Influence of Crowd funding – CES 2014

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When most of the top consumer product manufacturers where burning the midnight oil to solve the smartwatch mystery, that has been a growing trend over the last few years, one company quietly sneeked in a product in 2013 that took the world by surprise. Rather unheard off in every way, Pebble started off as a dream in an upcoming crowdfunding organization called Kickstarter . When traditional venture capitalists failed them, Pebble looked towards crowd funding in April 2012. And soon it turned into a cult raising around 10 million from around 70,000 users around the world, becoming one of the highest crowd funded projects till date. It wasn’t long before they started mass production with a release date of January 2013. With around 200,000 units sold by the end of 2013, Pebble announced their second iteration of the smartwatch – The Pebble Steel at CES 2014 in Las Vegas.

But we are not here to talk to Pebble and its growing success, when companies like Apple and Samsung are still struggling to enter this market of watches. Rather I wanted to focus on what made Pebble possible – Crowd Funding. At least 4 of the gadgets that won the CES 2014 Awards were crowdfunded, with Oculus Rift “Crystal Cove” , the most notable amongst them. Reports suggest that Eureka Park at CES, the launchpad for startups, saw an increase of around 40% in the number of startups with exhibits. And what more, there was even an Indiegogo Zone at the venue with hoards of hardware startups flaunting their jaw-dropping ventures.

Starting a company has traditionally been expensive, when it involves hardware manufacturing. Finding an investor has been even more arduous if you just have a concept or a dream. Most investors for a manufacturing venture require a well chartered business plan stating the plan of action. This has kept a lot of startups stale for long periods of time. Crowd funding has changed all that. Through certain incentives to the crowd that funds the project, these startups have now found a way to bring their dreams to reality. Statistics show that Kickstarter has 128,244 projects registered with around $940 million pledged by close to 5 million users across the globe and around 55,000 projects among them have successfully taken off. Although Indiegogo have not published their statistics yet, I’m sure they have started to see heavy investments from users all around.

A little bit of trivia while I leave you to mull over the next venture you plan to start, CES 2014 took crowd funding rather seriously. So much that even their live streaming was crowd funded!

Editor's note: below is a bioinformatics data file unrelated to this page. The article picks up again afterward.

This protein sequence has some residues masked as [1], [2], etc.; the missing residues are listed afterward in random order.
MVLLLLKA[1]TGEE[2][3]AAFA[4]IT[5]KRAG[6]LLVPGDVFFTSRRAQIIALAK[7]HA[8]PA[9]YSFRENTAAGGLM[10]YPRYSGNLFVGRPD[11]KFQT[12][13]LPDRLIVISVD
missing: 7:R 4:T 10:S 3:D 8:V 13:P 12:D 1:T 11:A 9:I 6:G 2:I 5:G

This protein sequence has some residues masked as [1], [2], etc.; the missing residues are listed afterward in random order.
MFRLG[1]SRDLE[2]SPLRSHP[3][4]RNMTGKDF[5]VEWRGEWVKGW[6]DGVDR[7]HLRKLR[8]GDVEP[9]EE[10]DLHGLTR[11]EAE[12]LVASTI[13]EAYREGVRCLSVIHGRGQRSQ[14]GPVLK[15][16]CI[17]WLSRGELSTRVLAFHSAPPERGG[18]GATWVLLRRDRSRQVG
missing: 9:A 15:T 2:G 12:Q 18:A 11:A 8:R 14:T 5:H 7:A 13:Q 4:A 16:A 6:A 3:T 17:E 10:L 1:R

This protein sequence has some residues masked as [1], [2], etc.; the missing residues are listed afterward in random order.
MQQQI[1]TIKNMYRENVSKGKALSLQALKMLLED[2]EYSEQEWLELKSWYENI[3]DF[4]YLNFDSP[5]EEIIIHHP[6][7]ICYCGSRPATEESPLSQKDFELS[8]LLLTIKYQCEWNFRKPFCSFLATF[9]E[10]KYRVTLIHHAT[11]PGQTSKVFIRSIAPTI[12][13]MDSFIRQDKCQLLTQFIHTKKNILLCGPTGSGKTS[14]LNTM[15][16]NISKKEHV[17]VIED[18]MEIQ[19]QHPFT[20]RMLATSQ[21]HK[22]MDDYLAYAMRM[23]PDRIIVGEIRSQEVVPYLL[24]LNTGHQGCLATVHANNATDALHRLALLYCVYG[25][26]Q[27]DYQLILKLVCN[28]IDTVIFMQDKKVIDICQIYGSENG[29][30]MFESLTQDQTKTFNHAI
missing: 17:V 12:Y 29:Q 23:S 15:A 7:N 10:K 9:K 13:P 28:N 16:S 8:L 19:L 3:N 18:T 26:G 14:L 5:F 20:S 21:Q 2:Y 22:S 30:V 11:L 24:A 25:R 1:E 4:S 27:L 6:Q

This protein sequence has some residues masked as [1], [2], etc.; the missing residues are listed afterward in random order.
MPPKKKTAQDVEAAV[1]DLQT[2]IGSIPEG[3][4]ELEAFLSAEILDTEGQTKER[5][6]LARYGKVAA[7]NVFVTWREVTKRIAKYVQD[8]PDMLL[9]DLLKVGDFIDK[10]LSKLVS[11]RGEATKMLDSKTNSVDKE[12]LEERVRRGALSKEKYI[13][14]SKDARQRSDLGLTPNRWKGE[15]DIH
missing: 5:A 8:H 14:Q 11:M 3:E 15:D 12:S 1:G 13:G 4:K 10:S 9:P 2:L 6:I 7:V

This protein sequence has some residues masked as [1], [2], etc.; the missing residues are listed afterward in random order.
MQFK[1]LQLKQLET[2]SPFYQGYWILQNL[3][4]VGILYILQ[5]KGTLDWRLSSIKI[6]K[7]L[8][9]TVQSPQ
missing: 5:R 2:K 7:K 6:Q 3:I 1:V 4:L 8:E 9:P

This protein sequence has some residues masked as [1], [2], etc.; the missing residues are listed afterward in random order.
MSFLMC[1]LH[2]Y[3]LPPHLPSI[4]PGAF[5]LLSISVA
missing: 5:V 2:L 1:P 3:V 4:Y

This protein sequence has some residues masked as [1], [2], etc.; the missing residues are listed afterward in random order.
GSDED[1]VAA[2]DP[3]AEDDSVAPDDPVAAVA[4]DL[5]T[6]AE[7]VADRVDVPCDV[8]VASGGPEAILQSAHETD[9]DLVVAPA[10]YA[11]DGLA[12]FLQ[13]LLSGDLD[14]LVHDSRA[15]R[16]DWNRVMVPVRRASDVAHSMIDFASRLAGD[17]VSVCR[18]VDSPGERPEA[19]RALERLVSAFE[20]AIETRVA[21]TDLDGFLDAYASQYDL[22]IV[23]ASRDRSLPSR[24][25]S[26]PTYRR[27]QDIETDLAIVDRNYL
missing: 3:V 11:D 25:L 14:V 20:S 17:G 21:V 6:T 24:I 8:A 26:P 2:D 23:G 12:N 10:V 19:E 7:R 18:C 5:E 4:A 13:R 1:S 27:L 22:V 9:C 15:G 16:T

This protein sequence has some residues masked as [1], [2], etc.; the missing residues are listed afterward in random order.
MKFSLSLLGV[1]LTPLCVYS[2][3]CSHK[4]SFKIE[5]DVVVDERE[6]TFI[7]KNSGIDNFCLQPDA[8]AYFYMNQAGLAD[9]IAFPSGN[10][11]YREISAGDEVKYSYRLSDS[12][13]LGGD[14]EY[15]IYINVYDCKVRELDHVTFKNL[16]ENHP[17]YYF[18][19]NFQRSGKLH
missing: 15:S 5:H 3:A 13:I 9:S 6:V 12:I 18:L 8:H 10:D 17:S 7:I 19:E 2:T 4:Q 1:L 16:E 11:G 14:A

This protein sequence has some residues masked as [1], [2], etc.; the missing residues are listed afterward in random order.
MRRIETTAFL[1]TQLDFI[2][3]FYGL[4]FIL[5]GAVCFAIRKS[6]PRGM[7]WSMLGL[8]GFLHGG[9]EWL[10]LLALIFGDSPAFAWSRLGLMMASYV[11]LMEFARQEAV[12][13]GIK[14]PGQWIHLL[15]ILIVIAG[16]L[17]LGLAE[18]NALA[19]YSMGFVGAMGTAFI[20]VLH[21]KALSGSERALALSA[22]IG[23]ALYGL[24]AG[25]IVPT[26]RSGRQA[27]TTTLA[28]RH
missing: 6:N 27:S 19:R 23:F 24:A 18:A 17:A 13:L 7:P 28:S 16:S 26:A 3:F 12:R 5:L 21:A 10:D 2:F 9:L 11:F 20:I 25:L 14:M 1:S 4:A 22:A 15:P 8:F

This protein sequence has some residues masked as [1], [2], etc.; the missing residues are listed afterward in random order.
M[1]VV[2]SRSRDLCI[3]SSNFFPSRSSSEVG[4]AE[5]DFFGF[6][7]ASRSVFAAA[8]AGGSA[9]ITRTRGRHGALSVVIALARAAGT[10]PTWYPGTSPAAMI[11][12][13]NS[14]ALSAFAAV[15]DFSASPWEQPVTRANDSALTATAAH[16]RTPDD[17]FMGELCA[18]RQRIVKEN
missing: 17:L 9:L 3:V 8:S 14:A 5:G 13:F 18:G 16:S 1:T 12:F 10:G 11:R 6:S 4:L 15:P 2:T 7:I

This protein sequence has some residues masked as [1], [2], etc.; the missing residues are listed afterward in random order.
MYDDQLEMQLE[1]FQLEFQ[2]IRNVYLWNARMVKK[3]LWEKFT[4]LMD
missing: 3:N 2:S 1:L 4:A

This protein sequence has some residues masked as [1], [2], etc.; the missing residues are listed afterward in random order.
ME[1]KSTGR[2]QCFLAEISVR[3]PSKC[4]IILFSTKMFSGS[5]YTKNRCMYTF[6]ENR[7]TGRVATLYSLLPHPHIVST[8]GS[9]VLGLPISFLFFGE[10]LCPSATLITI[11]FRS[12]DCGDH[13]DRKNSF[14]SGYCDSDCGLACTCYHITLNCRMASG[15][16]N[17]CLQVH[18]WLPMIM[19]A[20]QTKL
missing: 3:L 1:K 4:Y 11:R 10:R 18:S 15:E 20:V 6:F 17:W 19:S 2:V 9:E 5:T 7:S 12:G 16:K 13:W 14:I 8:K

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Smartwatches pile in at CES 2014

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I don’t always sound negative when it comes to gadgets and technology, esp. when the potential is huge! For that same reason, when I look at the list of wearable technologies at CES 2014 , I’m excited, but disappointed at the same time. Wearable technologies seem to be the fashion of the era. Google Glass and the hype about smart watches started early in 2013 with Pebble and Sony leading the way. However even after a year has passed, things haven’t grown enough for me to justify moving from my ipod nano-watch strap combo to one of those myriad of new ones in the market. For one, I wear a few things around my two wrists – a watch (typically a traditional one and sometimes an ipod nano on a strap.) and a fitbit, which tracks my activity and sleep. What I would also like to have on it is a heart rate monitor and a GPS and a bluetooth connection to my phone to let me know who is calling.

Here is a quick list of some of the more prominent ones that will be on display at CES 2014 . Let me throw in a disclaimer before I begin. The assessment is purely based on the specifications mentioned in the websites and can change drastically once they are out in exhibit halls tomorrow.

Cookoo

Pros:
Apart from the basic feature of time keeping and synching up with the iphone or android devices, what makes it unique is the fact that it also lets you know when your phone is out of range. Very useful when you are a person who keeps forgetting where you left your phone.
I also liked the remote photo taking capability, something that is missing in an iphone today.

Cons:
It comes with a CR2032 battery, similar to the ones in a traditional watch. Although it says the battery life is long, I’m not sure if traditional batteries can actually handle the multitude of additional connectivity requirements. I would still prefer a battery that can be charged every week.
The design looks more childish, although the case diameter looks big enough.

This seems more like a traditional watch with the chronograph replaced with the modern email,phone,sms trio.

Neptune Pine

Pros: